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  • 1472 Jordan Hills Court Clearwater, FL 33756

Dentistry

The human mouth is filled with bacteria. These bacteria, along with mucous and other particles form a sticky film called plaque is constantly forming and which adheres to the teeth. This plaque can be removed by brushing and flossing. When the plaque is allowed to remain on the teeth, the bacteria involved become more harmful, and more difficult to remove, creating an environment that is more toxic to the tissue. The plaque itself can harden creating a cement like substance (calculus) that cannot be removed with brushing and flossing alone.

This leads to inflammation and gum disease.

Good oral hygiene can drastically reduce the incidence of gum disease and tooth decay…

Watch this fabulous video from Spear Education

What treatment is best for a cracked tooth depends on the extent and the severity of the damage. If a small crack is detected early enough, it’s often possible to seal the fissure with restorative materials. For larger cracks that involve the pulp of the tooth, root canal treatment is generally required. Afterward, the visible structure of the tooth may be restored with a crown or “cap.” Sometimes, additional procedures may be recommended to try and save the tooth. In the most severe cases, however, the tooth will need to be extracted.

The preferred treatment for cracked teeth is — you guessed it — prevention! Wearing proper protective equipment (including a custom-fitted mouthguard) when playing sports, and staying alert to dangerous situations (like distracted or impaired driving) can help keep you safe. So can regular dental checkups, where your teeth are examined carefully for early signs of a problem. However, if you experience any symptoms that could indicate a cracked tooth, don’t wait: The sooner it’s treated, the better the chance that we can save it.

Watch this video from Spear Education

Do you ever wake up with an aching jaw, tooth sensitivity or notice that your teeth seem to be shifting or loosening? Clenching or grinding your teeth can put excessive force on the supporting tissues of the teeth and could speed up the rate at which periodontal tissues are destroyed. Teeth grinding or clenching can also cause abnormal wear and tear on the teeth which will prematurely age and loosen them, causing problems such as hypersensitivity (from the small cracks that form, exposing your dentin). Clenching or grinding, known as bruxism, can also lead to chronic jaw and facial pain, as well as headaches.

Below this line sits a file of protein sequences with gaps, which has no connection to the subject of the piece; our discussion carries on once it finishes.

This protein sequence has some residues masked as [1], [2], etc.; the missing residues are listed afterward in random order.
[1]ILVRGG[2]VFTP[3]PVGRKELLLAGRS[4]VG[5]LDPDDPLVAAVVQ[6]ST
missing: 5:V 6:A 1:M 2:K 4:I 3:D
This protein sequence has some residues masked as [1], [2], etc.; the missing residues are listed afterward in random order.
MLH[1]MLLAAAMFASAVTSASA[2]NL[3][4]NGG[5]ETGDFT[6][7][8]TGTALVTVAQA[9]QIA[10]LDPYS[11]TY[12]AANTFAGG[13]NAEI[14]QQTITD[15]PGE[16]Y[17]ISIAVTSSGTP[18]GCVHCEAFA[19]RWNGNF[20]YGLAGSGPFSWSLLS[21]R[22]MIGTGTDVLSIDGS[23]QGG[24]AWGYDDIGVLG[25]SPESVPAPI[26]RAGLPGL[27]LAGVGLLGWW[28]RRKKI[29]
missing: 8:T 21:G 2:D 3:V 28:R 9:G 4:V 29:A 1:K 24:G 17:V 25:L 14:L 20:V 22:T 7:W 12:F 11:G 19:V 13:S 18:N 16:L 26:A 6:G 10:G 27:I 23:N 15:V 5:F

If no one has told you that you grind your teeth, here are a few clues that you may suffer from bruxism:

Your jaw is sore often, or you hear popping sounds when you open and close your mouth.

Your teeth look short or worn down.

You notice dents in your tongue, especially along the edges.

A common therapy involves use of a special appliance worn while sleeping which your dentist can custom fit for you.

Dr. Britten can evaluate you for evidence of clenching or grinding and make the appropriate recommendation to avoid further damage to your teeth, gums and TMJ.

If you have any questions or concerns about bruxism, please contact our office at 727-586-2681.

For those suffering from TMD, relief begins with a proper diagnosis, understanding of the underlying causes and often trying the more conservative methods first before considering surgical intervention.

If you feel you may be suffering from TMD, contact us today for more information!

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Please watch this informative video from Spear Education

https://spearedu.co/yn7d6NQ

In the past, traditional dental x-rays were only able to provide limited information about the condition of a patient’s teeth and jaw bone. Advances in technology now allow us to see fine detailed tooth and jaw anatomy to diagnose conditions that may have been previously hard to detect. Britten Periodontics & Implant Dentistry is now offering the only dental 3D CT Scan that is FDA approved for use on pediatric patients as it delivers the lowest dose of radiation possible on both children and adults.

The VATECH PAX-i3D GREEN cone beam CT Scanner offers fantastic imaging detail and is the only cone beam system considered a “Green CT” due to its extremely low dose, equivalent to only a short time out in the sun. This technology also assists in the digital planning of dental implants for precise accuracy, safety and optimal results. It can also assist in planning for bone grafting, tooth extractions, particularly third molars (wisdom teeth) and suspected pathology such as infected cracked teeth or impacted teeth.